You also now get worldwide mapping for free. The 1030 Plus now has 32GB of storage, up from 16GB, and it comes loaded with the maps for the region where you bought the device plus one other region – although ours came with Europe mapping plus North America and Africa. To get more regions, you just go to Garmin Connect and they are available for free.
While we're talking about mapping, Trailforks is loaded and is very useful when heading off-road. I only have a cyclo-cross bike for heading off-road, so I don't think I've tested this fully, but I was still able to pick routes based on difficulty. It just means that you take the correct trails, something that can be hard to do when you're unsure of an area.
Garmin has had its 'Training Load' data for a while now, but this is the first time that I've found it useful as a training metric. The 1030 Plus pulls your training data, including daily stuff from a connected watch, and uses this to give you a suggested daily workout. It is basic stuff – there is no way yet to tell the device itself that you're trying to get to a particular level of fitness – but the basics of training zones and how they should be applied are here. When my Training Load was high, the 1030 Plus would suggest easy days in the lower zones for recovery; when it dipped, the scheduled harder sessions told me that I could do with some threshold work.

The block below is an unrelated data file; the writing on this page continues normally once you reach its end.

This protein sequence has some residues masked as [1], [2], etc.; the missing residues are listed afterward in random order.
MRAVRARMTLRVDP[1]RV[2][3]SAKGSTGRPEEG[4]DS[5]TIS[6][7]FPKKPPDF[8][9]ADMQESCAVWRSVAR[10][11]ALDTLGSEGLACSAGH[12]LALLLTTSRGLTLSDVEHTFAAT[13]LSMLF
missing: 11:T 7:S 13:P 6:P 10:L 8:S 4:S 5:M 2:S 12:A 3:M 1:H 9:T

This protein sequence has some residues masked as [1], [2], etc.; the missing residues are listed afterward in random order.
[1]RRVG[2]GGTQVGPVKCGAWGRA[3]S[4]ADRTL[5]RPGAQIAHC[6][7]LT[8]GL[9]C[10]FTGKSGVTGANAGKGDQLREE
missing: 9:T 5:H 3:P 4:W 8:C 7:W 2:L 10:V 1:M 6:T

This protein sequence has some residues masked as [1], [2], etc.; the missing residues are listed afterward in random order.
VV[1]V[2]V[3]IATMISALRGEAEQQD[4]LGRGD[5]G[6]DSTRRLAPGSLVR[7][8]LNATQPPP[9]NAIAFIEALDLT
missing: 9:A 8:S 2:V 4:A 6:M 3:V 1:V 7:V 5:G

Following the device's recommended sessions isn't the best way to improve – you'd want a proper training plan from a coach or other source for that – but it does at least suggest taking it easy when that is needed. Training sessions from an external source can, as before, be loaded onto and followed on the 1030 Plus.
A neat feature, albeit one that you'll only use the first time you boot up the 1030 Plus, is the easy setup. This will give you the option to migrate your data pages from an old Garmin. You can also auto-connect all the sensors that you've used in the last year, making the out-of-the-box experience rather like getting a new phone. That means no more spending an hour setting up the device, you can just go and ride your bike.